The first mishna in Moed Katan delineates limitations on agricultural work that may be performed on the less sanctified intermediate days of a festival (chol hamoed). The Shulchan Aruch (OC 537) codifies these limitations based on the principle of substantial loss (davar ha'aved), whereby which, if a field would be ruined if not watered, minor efforts are allowed to save it. How does this translate to modern applications of leisure gardening - e.g. of decorative flower beds or vegetable gardens that are grown for decoration or as a hobby, but not out of a financial need? If seeds planted before the festival would die if left unwatered, is that considered a davar ha'aved, even though there is no significant economic impact? Where is the halachic line drawn?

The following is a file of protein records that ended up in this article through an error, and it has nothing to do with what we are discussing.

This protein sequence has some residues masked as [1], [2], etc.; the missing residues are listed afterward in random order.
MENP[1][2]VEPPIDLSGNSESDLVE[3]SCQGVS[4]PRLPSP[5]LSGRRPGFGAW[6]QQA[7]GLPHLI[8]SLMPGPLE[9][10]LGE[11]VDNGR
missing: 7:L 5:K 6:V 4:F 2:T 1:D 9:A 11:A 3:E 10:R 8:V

(These sites sound like they are lenient, but they do not appear to provide explicit sources or reasoning: